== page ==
It's so easy to feel bad about yourself then. Why can't I be at 181473298474897562523k words like so-and-so? UGH I'M SUCH A FAILURE AT WRITING.
That is where I will address my first qualm with comparison.
Qualm #1: everyone has their own pace
I did a post on the woes of word warring a while back, and in it I talked a bit about pace. (not the pace of a story, but the speed at which one writes)
In a really good war, I can crank out 300 words in 5 minutes. That means in a 10 minute war, I will (on occasion - when I'm steaming and words are explosive) crank out 600ish words.
This is my pace.
It's my goal now that I've pinpointed it. Yes, I am capable of writing 300 words in 5 minutes. Yes, I can write 600 words in 10 minutes. That is my pace.
So when I word war someone, I am not aiming to beat them.
I'm aiming to beat myself.
And that perspective needs to be zoomed out to encompass all of NaNoWriMo. For some, it is possible for them to crank out 20k in a day. *pointedly looks at a few particular people* Some people can finish NaNo in THREE STINKIN' DAYS. Heck, Katie did hers in 10 (i know, she's a boss).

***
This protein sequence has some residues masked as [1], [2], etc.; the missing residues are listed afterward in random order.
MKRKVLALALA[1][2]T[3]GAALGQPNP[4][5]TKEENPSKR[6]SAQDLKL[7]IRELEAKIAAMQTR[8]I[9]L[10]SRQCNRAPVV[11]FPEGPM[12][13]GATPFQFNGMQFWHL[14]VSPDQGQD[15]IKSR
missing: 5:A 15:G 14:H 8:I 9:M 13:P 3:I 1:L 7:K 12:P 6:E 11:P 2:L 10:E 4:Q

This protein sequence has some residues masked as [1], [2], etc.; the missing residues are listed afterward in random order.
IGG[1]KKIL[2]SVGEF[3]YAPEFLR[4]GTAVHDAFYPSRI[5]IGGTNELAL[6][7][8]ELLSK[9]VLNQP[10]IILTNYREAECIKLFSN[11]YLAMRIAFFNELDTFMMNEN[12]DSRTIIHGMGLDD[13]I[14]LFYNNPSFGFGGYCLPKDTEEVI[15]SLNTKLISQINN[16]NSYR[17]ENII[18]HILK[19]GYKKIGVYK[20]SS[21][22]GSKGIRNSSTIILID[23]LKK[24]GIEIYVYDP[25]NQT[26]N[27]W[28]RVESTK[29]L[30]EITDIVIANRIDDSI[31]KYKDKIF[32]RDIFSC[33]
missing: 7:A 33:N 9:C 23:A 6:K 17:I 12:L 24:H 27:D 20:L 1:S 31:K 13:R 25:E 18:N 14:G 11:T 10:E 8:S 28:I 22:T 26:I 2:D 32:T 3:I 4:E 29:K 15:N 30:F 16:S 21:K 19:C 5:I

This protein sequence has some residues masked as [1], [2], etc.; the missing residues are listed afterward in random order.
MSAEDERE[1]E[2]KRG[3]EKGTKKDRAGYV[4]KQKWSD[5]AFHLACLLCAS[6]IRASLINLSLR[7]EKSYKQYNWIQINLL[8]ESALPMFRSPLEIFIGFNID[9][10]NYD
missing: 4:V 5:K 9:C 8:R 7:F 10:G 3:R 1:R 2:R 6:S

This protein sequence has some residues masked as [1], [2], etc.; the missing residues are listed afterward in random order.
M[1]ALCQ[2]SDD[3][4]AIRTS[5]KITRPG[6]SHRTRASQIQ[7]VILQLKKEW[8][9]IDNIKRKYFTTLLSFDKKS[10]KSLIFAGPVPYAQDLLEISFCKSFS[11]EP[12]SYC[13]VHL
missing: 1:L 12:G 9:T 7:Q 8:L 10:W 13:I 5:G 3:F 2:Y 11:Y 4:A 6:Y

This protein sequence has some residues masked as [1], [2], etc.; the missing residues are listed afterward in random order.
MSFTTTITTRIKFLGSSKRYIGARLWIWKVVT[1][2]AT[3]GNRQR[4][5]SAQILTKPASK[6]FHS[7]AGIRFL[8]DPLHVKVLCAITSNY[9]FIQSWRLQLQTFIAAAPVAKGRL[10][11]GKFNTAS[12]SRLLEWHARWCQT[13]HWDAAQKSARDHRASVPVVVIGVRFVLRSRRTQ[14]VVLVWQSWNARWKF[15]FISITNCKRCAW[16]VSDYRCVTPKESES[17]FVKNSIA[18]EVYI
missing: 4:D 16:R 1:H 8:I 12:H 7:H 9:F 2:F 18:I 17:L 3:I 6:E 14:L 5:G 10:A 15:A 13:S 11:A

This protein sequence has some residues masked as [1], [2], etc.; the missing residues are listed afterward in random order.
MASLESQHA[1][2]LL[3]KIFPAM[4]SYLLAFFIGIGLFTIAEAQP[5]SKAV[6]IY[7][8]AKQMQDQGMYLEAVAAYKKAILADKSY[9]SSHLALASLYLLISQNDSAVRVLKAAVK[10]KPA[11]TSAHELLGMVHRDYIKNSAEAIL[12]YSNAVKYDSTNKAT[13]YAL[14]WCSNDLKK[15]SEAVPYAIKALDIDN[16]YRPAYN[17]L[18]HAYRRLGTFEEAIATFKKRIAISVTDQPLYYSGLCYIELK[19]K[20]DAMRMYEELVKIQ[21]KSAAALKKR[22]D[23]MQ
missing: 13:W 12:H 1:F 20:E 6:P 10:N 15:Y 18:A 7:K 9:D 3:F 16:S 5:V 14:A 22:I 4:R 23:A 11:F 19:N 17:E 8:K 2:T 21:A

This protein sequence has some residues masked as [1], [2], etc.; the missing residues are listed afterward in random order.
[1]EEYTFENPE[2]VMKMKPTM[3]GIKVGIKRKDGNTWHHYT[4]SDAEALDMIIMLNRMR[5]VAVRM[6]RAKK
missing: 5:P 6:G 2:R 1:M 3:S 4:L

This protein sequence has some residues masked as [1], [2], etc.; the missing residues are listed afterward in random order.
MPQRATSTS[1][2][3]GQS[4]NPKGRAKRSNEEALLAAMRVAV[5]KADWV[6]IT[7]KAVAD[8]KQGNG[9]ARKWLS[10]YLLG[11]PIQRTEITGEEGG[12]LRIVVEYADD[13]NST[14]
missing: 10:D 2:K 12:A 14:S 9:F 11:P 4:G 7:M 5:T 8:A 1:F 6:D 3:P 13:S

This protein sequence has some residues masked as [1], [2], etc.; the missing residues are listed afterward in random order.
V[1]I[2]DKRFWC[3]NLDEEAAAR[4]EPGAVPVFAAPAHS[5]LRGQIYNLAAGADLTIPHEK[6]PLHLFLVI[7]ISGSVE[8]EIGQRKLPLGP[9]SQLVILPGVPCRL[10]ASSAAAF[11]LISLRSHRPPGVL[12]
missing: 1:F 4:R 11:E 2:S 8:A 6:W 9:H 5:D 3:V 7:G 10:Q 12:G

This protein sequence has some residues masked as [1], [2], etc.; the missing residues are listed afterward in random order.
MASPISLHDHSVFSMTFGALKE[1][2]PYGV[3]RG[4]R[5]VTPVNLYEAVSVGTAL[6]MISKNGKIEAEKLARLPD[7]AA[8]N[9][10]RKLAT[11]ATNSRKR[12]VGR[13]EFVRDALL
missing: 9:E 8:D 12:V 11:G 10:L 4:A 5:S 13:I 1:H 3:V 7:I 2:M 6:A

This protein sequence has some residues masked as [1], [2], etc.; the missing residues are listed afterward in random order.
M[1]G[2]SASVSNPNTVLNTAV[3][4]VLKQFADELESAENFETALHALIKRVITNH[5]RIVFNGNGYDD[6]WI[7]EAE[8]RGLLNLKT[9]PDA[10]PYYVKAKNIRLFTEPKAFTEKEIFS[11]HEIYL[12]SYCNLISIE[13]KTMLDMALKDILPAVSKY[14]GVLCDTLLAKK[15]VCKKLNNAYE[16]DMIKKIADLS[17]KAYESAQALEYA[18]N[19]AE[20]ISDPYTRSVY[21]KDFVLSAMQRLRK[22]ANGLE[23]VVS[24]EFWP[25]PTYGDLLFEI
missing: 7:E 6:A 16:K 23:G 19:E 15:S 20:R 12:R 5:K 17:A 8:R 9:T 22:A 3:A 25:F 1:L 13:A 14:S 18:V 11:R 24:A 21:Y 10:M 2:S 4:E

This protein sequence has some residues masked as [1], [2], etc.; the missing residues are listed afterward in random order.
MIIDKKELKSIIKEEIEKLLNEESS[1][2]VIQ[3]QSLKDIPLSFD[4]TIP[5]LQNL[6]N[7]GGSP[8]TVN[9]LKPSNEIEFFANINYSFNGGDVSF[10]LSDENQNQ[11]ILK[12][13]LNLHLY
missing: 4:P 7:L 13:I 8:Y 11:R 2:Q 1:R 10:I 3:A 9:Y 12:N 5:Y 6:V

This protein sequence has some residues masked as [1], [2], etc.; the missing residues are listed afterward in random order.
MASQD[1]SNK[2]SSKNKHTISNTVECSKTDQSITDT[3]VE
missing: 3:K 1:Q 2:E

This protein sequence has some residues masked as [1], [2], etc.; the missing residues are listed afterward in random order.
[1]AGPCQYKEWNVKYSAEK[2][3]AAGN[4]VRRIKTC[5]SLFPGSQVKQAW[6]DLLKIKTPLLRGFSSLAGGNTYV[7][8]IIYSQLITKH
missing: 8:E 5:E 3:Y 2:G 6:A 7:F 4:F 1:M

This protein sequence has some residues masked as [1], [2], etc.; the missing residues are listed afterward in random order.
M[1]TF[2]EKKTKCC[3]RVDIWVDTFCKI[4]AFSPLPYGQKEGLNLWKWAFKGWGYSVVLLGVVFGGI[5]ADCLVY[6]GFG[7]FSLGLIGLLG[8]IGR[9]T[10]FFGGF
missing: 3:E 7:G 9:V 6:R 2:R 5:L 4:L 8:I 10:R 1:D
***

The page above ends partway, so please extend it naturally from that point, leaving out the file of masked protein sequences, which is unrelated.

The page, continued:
These people are all different. They all have their own paces, their own processes, and their own styles. Just because someone can crank out 20k in a day doesn't mean I'm a failure for not being able to do the same.
It doesn't work like that.
300 words in 5 minutes.
That's my pace.
That's MY pace.
It's not yours. You need to find your pace. And if you have a slow war, you can tell yourself, "I know I can write faster." Not, "So and so can write faster. Why can't I be like them?"
That's just not a fair outlook. We are all amazing, unique, talented people. Embrace your pace. Embrace your process and style.
Embrace yourself, for you are unique and special. No one can tell your story like you can, and no one can write quite like you. Take pride in that. Don't let yourself get down because of your differences.